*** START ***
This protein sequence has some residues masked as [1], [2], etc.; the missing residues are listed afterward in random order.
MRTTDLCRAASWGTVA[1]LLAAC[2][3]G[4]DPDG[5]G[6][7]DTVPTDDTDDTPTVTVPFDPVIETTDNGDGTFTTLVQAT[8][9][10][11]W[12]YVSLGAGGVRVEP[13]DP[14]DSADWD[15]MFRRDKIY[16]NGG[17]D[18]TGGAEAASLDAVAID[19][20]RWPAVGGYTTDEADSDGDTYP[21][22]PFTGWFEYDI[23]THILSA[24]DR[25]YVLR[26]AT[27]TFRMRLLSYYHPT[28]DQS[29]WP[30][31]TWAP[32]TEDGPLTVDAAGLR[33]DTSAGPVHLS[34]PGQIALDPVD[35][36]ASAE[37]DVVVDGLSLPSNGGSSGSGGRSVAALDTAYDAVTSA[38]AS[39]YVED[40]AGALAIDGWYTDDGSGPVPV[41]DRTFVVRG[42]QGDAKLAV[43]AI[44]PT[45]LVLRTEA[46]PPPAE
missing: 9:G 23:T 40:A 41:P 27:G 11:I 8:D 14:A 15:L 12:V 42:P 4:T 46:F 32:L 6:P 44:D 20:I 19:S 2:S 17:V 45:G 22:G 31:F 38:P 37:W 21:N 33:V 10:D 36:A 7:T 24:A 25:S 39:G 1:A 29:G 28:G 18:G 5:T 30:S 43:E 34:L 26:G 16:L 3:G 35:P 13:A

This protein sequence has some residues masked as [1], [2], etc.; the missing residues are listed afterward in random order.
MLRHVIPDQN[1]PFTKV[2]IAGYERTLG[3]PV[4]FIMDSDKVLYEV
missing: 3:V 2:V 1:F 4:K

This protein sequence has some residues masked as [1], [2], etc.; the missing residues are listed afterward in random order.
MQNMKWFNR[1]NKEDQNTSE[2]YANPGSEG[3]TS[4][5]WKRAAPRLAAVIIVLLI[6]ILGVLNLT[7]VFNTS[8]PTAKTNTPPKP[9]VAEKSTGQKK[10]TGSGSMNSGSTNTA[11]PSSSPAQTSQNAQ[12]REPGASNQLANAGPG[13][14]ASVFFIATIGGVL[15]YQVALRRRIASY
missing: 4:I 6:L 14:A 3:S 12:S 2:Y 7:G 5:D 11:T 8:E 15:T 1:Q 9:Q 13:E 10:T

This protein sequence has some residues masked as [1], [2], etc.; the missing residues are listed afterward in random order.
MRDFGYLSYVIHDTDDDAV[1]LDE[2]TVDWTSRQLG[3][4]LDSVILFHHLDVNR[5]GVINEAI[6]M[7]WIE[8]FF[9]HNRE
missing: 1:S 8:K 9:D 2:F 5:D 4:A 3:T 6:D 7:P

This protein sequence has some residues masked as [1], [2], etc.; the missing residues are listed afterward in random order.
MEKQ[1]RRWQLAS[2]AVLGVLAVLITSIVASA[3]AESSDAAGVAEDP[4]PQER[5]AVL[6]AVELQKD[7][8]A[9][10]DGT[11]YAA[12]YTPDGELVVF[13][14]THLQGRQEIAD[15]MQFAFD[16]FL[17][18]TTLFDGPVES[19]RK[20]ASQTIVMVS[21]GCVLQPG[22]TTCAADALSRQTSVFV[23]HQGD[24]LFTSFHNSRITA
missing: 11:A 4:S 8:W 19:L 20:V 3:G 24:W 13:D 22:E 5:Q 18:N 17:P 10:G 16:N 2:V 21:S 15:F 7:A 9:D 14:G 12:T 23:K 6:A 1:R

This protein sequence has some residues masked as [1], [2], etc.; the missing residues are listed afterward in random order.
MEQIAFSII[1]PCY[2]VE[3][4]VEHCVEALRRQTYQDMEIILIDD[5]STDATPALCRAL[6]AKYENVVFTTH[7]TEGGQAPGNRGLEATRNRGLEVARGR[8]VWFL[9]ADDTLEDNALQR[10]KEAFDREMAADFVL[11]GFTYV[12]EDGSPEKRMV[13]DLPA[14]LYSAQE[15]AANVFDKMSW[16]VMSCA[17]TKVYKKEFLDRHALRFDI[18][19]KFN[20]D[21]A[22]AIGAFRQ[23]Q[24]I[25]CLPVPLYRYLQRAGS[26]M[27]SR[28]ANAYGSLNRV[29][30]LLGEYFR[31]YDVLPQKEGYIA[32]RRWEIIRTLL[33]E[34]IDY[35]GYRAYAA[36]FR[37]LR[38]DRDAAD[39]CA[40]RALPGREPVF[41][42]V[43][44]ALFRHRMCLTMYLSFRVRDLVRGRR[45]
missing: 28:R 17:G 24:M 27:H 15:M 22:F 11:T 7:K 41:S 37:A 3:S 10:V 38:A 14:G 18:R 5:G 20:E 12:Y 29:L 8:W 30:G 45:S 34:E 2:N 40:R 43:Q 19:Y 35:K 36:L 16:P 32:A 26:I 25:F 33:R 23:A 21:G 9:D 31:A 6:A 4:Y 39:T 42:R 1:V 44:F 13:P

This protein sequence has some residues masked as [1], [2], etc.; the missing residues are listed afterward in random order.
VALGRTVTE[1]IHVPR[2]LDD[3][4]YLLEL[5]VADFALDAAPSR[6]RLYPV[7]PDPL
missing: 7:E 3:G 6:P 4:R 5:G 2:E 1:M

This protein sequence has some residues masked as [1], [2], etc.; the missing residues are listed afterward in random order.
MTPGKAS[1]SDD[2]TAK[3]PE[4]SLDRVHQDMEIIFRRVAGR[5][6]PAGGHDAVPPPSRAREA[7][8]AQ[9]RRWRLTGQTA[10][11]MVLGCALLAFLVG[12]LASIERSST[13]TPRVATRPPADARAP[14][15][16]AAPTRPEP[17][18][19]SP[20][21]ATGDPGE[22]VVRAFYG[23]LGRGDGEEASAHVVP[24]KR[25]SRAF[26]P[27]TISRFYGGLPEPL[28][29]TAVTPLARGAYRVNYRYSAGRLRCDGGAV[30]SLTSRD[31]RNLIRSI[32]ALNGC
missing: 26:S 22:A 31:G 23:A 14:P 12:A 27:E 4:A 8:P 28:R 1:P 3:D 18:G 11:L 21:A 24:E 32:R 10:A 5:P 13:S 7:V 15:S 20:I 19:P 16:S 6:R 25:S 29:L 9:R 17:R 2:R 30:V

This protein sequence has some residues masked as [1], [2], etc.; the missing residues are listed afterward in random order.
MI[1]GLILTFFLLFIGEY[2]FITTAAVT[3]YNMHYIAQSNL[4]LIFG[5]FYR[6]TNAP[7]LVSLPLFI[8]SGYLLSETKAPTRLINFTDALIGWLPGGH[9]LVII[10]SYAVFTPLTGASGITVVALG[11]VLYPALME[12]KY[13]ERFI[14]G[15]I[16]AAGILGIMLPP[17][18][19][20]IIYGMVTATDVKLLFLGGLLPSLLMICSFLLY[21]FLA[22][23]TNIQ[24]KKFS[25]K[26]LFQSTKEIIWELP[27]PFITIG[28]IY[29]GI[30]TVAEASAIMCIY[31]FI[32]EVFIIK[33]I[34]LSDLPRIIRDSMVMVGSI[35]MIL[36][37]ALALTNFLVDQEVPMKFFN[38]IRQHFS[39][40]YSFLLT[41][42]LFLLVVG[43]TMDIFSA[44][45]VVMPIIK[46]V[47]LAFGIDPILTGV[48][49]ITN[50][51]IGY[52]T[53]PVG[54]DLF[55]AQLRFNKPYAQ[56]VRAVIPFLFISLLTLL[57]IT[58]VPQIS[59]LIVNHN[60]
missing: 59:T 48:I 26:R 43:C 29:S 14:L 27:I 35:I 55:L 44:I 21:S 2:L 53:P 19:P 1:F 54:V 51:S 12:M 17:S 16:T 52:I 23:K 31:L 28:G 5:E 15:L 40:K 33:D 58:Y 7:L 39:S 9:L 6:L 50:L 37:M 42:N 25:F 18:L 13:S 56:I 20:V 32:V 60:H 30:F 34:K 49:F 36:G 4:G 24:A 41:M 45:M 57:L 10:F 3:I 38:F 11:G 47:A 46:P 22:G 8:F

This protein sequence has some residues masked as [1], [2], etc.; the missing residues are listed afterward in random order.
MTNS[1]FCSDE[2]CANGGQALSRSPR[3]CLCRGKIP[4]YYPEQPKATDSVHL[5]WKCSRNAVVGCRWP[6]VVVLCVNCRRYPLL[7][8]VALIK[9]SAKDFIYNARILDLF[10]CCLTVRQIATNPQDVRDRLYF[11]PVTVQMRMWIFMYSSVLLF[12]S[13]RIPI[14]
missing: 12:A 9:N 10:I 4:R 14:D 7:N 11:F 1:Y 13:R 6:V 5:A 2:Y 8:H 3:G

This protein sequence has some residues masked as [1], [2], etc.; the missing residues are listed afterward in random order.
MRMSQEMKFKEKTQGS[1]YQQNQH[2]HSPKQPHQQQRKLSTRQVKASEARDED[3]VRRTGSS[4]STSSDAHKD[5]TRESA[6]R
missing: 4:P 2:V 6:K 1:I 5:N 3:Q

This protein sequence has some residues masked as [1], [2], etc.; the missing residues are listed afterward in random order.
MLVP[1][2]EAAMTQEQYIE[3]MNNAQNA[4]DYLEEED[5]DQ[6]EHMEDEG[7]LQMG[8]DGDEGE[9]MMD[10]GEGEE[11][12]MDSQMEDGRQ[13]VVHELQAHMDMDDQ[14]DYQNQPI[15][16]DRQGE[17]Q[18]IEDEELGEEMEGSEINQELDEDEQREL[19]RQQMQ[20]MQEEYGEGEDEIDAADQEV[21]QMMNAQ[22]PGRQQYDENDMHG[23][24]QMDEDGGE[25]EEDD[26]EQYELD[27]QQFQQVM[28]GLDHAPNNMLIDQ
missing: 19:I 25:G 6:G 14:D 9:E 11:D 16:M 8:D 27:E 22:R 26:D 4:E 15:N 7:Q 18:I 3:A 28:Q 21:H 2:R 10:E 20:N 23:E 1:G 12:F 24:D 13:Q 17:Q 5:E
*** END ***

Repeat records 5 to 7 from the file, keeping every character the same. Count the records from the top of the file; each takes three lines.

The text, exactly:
This protein sequence has some residues masked as [1], [2], etc.; the missing residues are listed afterward in random order.
MEKQ[1]RRWQLAS[2]AVLGVLAVLITSIVASA[3]AESSDAAGVAEDP[4]PQER[5]AVL[6]AVELQKD[7][8]A[9][10]DGT[11]YAA[12]YTPDGELVVF[13][14]THLQGRQEIAD[15]MQFAFD[16]FL[17][18]TTLFDGPVES[19]RK[20]ASQTIVMVS[21]GCVLQPG[22]TTCAADALSRQTSVFV[23]HQGD[24]LFTSFHNSRITA
missing: 11:A 4:S 8:W 19:L 20:V 3:G 24:W 13:D 22:E 5:Q 18:N 17:P 10:G 16:N 2:V 21:S 15:F 7:A 9:D 14:G 12:T 23:K 6:A 1:R

This protein sequence has some residues masked as [1], [2], etc.; the missing residues are listed afterward in random order.
MEQIAFSII[1]PCY[2]VE[3][4]VEHCVEALRRQTYQDMEIILIDD[5]STDATPALCRAL[6]AKYENVVFTTH[7]TEGGQAPGNRGLEATRNRGLEVARGR[8]VWFL[9]ADDTLEDNALQR[10]KEAFDREMAADFVL[11]GFTYV[12]EDGSPEKRMV[13]DLPA[14]LYSAQE[15]AANVFDKMSW[16]VMSCA[17]TKVYKKEFLDRHALRFDI[18][19]KFN[20]D[21]A[22]AIGAFRQ[23]Q[24]I[25]CLPVPLYRYLQRAGS[26]M[27]SR[28]ANAYGSLNRV[29][30]LLGEYFR[31]YDVLPQKEGYIA[32]RRWEIIRTLL[33]E[34]IDY[35]GYRAYAA[36]FR[37]LR[38]DRDAAD[39]CA[40]RALPGREPVF[41][42]V[43][44]ALFRHRMCLTMYLSFRVRDLVRGRR[45]
missing: 28:R 17:G 24:M 27:H 15:M 22:F 11:T 7:K 41:S 37:A 3:S 10:V 38:A 14:G 18:R 5:G 20:E 12:Y 29:L 8:W 30:G 45:S 34:E 2:N 40:R 43:Q 19:Y 35:K 36:L 16:P 32:A 26:I 25:F 33:R 23:A 21:G 9:D 31:A 6:A 4:Y 39:T 42:R 1:V 44:F 13:P

This protein sequence has some residues masked as [1], [2], etc.; the missing residues are listed afterward in random order.
VALGRTVTE[1]IHVPR[2]LDD[3][4]YLLEL[5]VADFALDAAPSR[6]RLYPV[7]PDPL
missing: 7:E 3:G 6:P 4:R 5:G 2:E 1:M